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4/24/14

ST 724433335533635

machine art, machined metal sculpture, Abstract metal art

Hello everyone, Some news and new work. Here is my effort for April. It is a nice medium sized work made of Aluminum and bronze, it stands 8.75" tall by 7.625" wide and 6" deep at the base.

machine art, machined metal sculpture, Abstract metal art

The main element for this piece was borrowed from a much older design that was giving me a lot of trouble. It just wasn't going anywhere, so I salvaged the useful elements and reworked it until I arrived at this rather unexpected ( for me anyway ) form. 

machine art, machined metal sculpture, Abstract metal art

Drawing a design is always one thing, but building it is another thing entirely. This was a technically very complicated shape to create, I spent nearly as much time planning the process I would use to create the parts as I did actually making the parts themselves. 

machine art, machined metal sculpture, Abstract metal art

People often ask me if CNC tools make complicated shapes easier to produce. I always answer "yes and no" and this piece is a great example of why I give that answer. The three main Aluminum elements in this design were complex to the point that there was no reasonable way to cut them without using a CNC machine. On the other hand, because they were geometrically complicated and at the same time, one of a kind, I could not trust any of my usual automated processes for generating the tool paths for the milling machine. 
The CADCAM programs I have work well for simpler parts, but because the work had to be rotated many times and had multiple overlapping facets, I had to create the tool paths the old fashioned way. And so I ended up spending two days checking geometry, plotting coordinates, and writing the entire G code program line by line, all by hand. It was a tedious task, and it was certainly by no means easy.




Here is a visualization of the main profiles of that program. This was just checking the initial tool perimeters and did not take into account the depth of cut, number of passes, starting Z, or Arbor clearances. There are a lot of things to account for, but perimeters are the first basic step.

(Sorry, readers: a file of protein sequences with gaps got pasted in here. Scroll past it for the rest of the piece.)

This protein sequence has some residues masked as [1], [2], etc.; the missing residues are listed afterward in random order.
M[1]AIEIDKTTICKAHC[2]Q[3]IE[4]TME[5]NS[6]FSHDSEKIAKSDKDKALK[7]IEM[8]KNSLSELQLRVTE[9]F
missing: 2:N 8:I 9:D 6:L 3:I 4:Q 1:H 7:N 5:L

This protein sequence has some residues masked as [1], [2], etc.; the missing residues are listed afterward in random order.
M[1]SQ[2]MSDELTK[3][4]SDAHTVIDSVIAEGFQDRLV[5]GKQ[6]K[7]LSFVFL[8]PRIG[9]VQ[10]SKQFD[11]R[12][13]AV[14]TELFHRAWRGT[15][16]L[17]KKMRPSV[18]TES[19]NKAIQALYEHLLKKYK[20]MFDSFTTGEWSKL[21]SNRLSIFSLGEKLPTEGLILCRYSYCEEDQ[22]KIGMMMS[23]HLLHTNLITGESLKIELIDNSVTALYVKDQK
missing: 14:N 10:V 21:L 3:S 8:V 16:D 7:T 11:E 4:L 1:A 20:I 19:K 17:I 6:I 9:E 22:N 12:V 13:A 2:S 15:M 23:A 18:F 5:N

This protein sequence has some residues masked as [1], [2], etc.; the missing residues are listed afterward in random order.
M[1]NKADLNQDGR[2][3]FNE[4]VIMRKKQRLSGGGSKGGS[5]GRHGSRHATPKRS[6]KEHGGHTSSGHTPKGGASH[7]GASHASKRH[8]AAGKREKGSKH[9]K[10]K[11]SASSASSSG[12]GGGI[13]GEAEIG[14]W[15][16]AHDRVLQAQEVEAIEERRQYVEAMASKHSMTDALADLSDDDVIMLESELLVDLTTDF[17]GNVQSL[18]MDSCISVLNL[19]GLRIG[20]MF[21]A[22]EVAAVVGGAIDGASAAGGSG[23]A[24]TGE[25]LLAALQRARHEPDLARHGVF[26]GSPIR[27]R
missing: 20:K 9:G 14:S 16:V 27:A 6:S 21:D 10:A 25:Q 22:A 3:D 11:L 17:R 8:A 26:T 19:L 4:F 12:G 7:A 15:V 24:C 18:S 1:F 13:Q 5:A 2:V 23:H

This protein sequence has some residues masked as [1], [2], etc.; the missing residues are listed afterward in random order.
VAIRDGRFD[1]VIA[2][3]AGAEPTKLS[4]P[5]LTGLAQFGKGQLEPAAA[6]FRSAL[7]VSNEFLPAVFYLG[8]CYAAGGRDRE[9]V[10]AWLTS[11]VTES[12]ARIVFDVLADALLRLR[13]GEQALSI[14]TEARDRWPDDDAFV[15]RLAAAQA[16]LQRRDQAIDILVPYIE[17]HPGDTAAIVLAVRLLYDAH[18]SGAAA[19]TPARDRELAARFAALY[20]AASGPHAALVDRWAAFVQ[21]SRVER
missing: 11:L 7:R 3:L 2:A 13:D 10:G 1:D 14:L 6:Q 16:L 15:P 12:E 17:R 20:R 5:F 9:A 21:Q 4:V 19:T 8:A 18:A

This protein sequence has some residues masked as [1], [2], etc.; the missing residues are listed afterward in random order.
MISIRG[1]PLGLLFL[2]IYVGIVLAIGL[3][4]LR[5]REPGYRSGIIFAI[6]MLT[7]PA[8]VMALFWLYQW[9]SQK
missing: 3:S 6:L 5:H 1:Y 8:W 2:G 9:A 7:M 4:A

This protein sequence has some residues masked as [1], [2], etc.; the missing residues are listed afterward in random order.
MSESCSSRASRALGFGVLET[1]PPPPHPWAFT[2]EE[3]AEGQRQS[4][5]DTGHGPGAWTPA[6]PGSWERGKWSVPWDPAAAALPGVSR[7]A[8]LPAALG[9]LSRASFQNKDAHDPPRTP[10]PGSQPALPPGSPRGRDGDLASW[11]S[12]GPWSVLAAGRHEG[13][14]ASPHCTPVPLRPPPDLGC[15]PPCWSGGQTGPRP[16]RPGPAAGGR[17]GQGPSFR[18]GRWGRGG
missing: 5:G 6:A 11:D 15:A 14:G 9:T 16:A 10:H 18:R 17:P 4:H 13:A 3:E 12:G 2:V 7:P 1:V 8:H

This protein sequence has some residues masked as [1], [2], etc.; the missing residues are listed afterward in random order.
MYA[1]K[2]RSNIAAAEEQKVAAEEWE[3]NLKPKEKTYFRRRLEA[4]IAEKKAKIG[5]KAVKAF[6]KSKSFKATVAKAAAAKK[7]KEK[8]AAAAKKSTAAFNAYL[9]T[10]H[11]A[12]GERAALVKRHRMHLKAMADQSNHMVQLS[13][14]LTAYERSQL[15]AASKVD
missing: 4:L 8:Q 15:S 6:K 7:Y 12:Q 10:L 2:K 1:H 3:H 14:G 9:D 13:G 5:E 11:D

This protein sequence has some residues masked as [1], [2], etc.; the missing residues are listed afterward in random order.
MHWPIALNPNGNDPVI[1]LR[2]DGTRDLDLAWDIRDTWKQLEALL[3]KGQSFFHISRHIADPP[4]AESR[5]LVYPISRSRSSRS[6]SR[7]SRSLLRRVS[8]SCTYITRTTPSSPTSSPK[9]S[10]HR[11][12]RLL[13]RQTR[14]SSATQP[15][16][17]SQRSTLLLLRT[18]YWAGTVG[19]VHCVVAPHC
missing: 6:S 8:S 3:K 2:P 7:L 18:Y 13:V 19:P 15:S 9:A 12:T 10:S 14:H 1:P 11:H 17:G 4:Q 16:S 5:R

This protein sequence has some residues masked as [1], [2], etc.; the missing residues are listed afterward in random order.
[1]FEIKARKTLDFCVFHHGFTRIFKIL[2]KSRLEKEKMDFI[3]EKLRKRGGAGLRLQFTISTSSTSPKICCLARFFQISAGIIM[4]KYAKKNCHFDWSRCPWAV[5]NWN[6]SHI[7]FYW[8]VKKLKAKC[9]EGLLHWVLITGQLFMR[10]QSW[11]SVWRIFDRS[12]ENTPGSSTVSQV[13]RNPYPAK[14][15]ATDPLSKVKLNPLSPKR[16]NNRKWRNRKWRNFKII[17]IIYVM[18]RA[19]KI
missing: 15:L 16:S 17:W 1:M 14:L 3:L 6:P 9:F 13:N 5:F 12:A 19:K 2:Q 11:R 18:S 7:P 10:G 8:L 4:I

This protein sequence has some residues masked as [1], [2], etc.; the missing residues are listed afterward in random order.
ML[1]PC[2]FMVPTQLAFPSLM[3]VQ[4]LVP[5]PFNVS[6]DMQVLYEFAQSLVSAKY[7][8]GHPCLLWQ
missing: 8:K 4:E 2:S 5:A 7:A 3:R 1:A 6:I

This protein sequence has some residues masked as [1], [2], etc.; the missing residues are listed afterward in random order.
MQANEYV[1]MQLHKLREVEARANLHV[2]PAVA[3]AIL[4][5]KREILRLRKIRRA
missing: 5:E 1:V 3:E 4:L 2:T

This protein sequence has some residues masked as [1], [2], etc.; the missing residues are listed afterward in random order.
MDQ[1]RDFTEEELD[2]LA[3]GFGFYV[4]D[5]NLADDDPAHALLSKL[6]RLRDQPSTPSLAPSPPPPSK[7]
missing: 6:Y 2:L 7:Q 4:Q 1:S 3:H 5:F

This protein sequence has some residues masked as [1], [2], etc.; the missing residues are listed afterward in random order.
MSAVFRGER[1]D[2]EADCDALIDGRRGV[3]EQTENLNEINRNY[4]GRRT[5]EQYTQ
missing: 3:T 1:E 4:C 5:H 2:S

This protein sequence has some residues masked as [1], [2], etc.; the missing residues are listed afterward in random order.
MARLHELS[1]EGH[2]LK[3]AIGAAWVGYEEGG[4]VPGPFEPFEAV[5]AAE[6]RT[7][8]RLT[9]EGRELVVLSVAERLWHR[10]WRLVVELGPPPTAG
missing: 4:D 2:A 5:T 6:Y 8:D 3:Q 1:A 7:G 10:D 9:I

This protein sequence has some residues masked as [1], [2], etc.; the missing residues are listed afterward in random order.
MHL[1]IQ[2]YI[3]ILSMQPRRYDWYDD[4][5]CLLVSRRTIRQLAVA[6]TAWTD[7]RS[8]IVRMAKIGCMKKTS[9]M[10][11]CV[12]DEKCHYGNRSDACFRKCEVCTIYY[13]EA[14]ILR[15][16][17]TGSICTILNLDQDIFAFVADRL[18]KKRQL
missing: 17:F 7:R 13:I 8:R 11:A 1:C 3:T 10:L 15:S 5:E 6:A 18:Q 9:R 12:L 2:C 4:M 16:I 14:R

Machine Blueprint, technical art schematic.

To assemble the finished work, I fell back on a previous fastening method involving custom made turn buckle style bolts and driving gears, which are the bronze bits connected each of the three segments. 
The detail in the upper left corner of the blue print depicts the general fastening arrangement. 


One complicating factor for producing this piece was that the finished shapes have very few surfaces that can be reliably indexed off of for set up and measurements. The solution was to machine the blanks with a few extra temporary grooves that I could use to locate the tooling off of for the subsequent steps and then those grooves would be machined away in later steps. 


Here are the three main blocks almost ready for the big cutting program (described above) that would define their final shape. All of the drilling and other detail operations basically had to be cut in advance before all of the good measuring and gripping surfaces were machined away.


A very special arbor that could hold the parts securely while providing all of the necessary clearances for the tool cutter also had to be fabricated. 

Please click the YouTube link to watch video (it displays better)

Above is a time lapse of the main milling operation I have been describing, this was originally a 10 hour program, but after some refining and tweaking, I was able to streamline it down to about an 8 hour cycle for each of the four parts I cut (I always make an extra).




Some before and after shots for that operation.


Please click the YouTube link to watch video (it displays better)


And finally to finish these, there is one, or rather two (two sides to cut) more turning operations.  It is a rather harrowingly unbalanced turning operation on the lathe as depicted in the above video. This was to cut the inner taper with the ringed grooves for the final shape. (It is best probably to just watch these on youtube, they display a little small on blogger for some reason). It all looked rather dangerous to me, but it all came out quite well once I found the spindle speed that produced the least amount of vibration.



Lastly, I keep talking about custom tools in my posts as of late and it continues to be something I think about. This project's special tool is not quite as glamorous as some of the previous ones because it is just a 3D printed spanner wrench, but it was needed to tighten the turnbuckles and was quite functional, but not much of a challenging feat and certainly not much to look at.

On the other hand, I did make an extra part for the body of the piece. Due to its complexity I wanted to have a spare should anything go wrong. Fortunately everything went smoothly and now I have a rather interesting spare part.
 For a change, I think I am going to try and adapt this into another new work. I do not usually like starting with such a defined shape, but I think I have a lot to work with here so I am looking forward to that as my next challenge. 



Lastly Still,  I am having a solo show in Martinsburg, WV starting next week at the ek-sə-ˈbi-shəns Art Gallery. I will be sending out a separate email notification once I have the full show announcement. But this is a heads up if you live in the area. Lots of works and Drawings going on display this weekend.

As always comments and questions welcome. 






1 comment:

  1. Incredible work shown in the post. The CNC Machine Tools are making our life easy in terms of manufacturing any thing.

    ReplyDelete